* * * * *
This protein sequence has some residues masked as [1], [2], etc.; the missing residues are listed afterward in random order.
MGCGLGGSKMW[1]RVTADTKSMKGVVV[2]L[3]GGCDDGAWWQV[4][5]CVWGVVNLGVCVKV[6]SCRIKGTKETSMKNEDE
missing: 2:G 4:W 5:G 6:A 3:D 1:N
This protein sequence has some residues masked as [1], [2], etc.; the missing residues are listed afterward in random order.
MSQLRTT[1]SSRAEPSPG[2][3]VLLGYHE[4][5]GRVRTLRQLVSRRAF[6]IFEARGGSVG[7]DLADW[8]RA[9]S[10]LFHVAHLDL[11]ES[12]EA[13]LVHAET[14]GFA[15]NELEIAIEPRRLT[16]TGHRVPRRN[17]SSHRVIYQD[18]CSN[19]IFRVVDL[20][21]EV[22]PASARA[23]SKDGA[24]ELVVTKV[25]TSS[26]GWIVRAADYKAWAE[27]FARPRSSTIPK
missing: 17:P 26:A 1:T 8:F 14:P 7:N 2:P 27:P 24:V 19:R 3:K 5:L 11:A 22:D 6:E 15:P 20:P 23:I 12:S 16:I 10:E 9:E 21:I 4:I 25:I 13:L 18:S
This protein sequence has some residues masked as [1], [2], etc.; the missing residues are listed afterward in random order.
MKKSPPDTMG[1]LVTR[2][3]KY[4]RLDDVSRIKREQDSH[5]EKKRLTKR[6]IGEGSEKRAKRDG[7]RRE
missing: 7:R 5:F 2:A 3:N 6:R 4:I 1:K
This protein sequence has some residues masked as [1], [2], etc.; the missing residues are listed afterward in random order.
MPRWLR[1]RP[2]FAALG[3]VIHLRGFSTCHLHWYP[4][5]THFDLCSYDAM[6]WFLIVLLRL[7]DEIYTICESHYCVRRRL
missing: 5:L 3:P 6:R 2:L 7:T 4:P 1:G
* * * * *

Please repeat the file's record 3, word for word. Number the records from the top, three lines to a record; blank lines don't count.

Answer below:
This protein sequence has some residues masked as [1], [2], etc.; the missing residues are listed afterward in random order.
MKKSPPDTMG[1]LVTR[2][3]KY[4]RLDDVSRIKREQDSH[5]EKKRLTKR[6]IGEGSEKRAKRDG[7]RRE
missing: 7:R 5:F 2:A 3:N 6:R 4:I 1:K